Gray: The Dangers of a desk

Your desk is dangerous.

It sounds silly, doesn’t it? It is true.

According to a new national study, conducted by CareerBuilder, 41 percent of Americans have gained weight in their jobs. Desk jobs and high stress jobs are the biggest culprits, including administrative assistants, teachers, nurse practitioners, IT managers, legal professionals and production workers.

For a desk worker, the weight creeps on slowly and steadily because the person sits all day, is more likely to snack out of boredom or stress and is tempted by unhealthy foods around the office. Desk workers also report eating out three times per week. Dining out leads to poor choices, such as high calorie, high fat, processed and oversized meals.

Weight gain is not just uncomfortable; it is dangerous. Weight gain can result in obesity. For adults, obesity means having a 30 or higher on a body mass Index. Obesity is a chronic disease that can lead to diabetes, heart disease and high blood pressure. Those facts are not something to leave in a pile on a desk.

We have seen this trend locally. Some are taking a bold stand against it.

The employees at Alpena’s Department of Human Services work long hours taking care of people in our community in need, often those in dire situations. They spend all day behind a desk and are tempted by a break room full of junk food from chips to candy, everything around them is in a wrapper.

Many of them admit they gained weight when they started this job. In fact, Michelle Marzean and Brian Popour each gained 50 pounds in one year alone. They have stressful desk jobs and did not have a support system at work to combat weight gain until just two months ago.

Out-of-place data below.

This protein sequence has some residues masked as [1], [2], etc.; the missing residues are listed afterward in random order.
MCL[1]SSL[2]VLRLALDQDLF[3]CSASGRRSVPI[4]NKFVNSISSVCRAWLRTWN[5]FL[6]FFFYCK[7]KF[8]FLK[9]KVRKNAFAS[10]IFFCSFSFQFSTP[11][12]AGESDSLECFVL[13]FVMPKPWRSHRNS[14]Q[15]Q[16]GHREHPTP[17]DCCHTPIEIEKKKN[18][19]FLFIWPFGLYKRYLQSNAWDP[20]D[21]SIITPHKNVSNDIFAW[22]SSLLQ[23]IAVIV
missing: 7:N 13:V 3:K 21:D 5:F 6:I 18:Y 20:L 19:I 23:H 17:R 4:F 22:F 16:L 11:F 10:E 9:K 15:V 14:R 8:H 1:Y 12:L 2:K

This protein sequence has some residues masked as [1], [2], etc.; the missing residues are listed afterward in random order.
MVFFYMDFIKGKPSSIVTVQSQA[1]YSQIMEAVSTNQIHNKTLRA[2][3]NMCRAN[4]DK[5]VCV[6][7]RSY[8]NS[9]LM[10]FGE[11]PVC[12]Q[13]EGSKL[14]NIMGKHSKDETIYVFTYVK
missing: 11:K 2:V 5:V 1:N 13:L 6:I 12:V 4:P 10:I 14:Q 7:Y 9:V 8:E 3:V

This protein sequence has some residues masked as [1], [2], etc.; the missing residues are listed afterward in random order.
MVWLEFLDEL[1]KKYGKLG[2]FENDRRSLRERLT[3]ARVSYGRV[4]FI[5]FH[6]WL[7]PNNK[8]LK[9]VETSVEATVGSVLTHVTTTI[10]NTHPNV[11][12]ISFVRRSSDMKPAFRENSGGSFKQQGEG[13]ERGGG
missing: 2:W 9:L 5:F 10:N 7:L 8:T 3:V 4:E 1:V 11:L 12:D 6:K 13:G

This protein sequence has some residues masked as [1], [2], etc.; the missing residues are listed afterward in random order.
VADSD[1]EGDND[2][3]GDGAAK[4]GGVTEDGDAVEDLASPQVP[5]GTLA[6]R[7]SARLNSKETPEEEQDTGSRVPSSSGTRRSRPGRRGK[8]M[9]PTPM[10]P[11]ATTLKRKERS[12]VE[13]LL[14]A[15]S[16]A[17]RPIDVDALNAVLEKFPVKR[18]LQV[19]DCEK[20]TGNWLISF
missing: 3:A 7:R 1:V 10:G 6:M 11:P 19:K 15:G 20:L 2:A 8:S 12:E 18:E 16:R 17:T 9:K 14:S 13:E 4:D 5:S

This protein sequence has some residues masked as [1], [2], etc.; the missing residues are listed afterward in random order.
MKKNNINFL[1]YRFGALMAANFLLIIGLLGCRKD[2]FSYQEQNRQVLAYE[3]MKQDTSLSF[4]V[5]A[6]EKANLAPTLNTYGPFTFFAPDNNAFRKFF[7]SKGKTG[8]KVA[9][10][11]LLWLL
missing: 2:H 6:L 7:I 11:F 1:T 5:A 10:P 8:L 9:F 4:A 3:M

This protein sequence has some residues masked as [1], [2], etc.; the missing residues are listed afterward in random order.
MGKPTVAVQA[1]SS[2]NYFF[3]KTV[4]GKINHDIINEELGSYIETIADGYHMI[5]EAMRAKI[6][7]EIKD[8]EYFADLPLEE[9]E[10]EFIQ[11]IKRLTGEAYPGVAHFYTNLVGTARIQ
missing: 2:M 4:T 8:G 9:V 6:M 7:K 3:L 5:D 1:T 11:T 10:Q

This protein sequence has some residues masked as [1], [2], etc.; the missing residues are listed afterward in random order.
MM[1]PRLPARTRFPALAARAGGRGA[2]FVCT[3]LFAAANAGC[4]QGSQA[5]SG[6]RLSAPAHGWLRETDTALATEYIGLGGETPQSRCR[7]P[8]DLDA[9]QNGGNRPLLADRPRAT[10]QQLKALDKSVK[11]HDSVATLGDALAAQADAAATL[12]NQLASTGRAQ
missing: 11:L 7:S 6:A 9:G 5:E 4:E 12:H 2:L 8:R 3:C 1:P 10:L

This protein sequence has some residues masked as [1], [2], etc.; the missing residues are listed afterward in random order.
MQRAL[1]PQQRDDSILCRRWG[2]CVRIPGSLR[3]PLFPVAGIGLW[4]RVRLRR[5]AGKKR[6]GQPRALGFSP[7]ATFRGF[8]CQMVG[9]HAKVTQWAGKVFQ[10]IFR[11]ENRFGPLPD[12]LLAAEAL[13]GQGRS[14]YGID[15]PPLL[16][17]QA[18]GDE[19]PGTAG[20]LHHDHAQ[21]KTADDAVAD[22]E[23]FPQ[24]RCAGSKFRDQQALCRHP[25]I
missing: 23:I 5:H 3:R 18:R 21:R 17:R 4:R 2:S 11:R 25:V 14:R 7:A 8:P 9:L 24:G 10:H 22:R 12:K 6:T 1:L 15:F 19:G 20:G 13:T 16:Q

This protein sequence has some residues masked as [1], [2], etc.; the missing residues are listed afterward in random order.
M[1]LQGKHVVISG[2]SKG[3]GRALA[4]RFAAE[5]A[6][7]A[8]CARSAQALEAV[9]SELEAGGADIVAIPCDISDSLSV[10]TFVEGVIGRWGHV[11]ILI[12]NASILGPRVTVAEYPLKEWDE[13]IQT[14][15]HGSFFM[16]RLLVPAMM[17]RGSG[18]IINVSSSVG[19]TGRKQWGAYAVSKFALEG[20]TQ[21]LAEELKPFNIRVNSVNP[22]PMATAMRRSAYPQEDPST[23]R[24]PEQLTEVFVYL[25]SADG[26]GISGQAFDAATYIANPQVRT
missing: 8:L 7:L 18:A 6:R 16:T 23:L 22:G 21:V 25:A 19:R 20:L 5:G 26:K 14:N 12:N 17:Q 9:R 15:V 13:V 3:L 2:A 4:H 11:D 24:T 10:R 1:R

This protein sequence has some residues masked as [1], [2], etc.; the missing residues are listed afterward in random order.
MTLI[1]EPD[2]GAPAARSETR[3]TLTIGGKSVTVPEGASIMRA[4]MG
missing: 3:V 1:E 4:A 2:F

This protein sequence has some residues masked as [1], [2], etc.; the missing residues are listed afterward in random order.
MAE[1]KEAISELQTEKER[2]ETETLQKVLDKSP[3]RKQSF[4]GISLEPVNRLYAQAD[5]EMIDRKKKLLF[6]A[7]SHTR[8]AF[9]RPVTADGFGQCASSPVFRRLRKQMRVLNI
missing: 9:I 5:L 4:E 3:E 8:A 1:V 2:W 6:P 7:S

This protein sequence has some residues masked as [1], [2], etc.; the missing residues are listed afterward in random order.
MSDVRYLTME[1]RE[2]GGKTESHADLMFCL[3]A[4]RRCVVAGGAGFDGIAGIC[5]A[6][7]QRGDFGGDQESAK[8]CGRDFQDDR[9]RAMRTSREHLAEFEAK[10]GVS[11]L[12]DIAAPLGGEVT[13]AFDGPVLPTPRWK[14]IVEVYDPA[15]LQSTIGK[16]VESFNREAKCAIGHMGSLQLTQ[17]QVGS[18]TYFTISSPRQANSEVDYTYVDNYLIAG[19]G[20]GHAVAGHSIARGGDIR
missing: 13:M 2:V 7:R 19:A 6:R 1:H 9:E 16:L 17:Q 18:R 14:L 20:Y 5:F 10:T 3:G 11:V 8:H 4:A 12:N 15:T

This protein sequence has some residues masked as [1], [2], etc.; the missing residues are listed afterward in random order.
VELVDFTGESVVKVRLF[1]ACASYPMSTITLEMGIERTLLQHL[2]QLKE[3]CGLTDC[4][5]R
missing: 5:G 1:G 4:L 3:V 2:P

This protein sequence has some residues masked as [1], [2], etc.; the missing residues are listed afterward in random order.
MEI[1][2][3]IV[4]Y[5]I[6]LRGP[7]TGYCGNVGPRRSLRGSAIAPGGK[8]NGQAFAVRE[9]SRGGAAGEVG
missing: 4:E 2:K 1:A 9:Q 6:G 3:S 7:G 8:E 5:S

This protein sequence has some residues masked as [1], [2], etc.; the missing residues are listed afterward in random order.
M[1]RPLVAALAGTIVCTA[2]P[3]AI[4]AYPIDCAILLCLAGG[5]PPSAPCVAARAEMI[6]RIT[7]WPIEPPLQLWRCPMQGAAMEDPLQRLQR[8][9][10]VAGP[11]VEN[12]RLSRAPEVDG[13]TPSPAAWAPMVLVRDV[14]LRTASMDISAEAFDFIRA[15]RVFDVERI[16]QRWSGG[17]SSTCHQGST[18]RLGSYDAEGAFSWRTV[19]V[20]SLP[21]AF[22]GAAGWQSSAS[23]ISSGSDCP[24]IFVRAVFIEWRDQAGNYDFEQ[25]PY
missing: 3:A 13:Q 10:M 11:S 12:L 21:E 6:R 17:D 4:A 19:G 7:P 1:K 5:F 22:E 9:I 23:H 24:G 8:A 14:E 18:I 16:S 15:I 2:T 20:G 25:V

Banning together, 12 employees and their guests participated in a six-week Corporate Fit Challenge to fight the odds and take control of their health. One local health and fitness professional, Sarah Morrison, was determined to help. She poured her compassion and coaching into her team. Why? Because she believes they deserve to live happier and healthier.

The participants in the challenge met with their coach, followed a clean eating food plan, recorded their daily activity in a journal, set simple goals to improve their fitness, nutrition, sleep and stress and had access to a health club and fitness classes. They pulled strength and inspiration from each other and their coach to flip unhealthy habits to healthy ones.

For example, they scheduled times to exercise together, committed to packing healthy lunches and snacks, started taking short walking breaks and had water bottles at their desk instead sipping on soda or coffee all day long.

They also stopped skipping meals, stopped buying fast food and started planning ahead.

The employees learned that change is hard, but when people around you are also changing it is easier. It is really that simple. The people who you spend the most time with impact your daily decisions eating out vs. packing lunch, going for a walk vs. answering more emails, heading home after work vs. getting in a workout. Small changes to your daily routine make a huge difference in your health.

Here is the proof. In just six weeks, the team of 12 from DHS lost 96 inches and 106 pounds, which averages eight inches and 8 pounds per person.

Even better than the numbers on the scale, the Corporate Fit Challenge delivered a wake-up call. The healthy habits are sticking around and spreading from cubicle to cubicle. They have started their own internal six-week challenge to eat clean and exercise and invited others in the office to join them. Their jobs require them to help people in need. But to have the energy to do that, they need to take care of themselves first. That finally clicked.

Do not get trapped by the dangers of the desk or you will end up another weight gain statistic. Plan ahead to make your workday a healthy and productive one. To increase your odds for success, recruit people around you to get in on the action.

Trina Gray is the owner of Bay Athletic Club, a mother of two, a national presenter on fitness and wellness and a change agent in the community. Her wellness column appears monthly.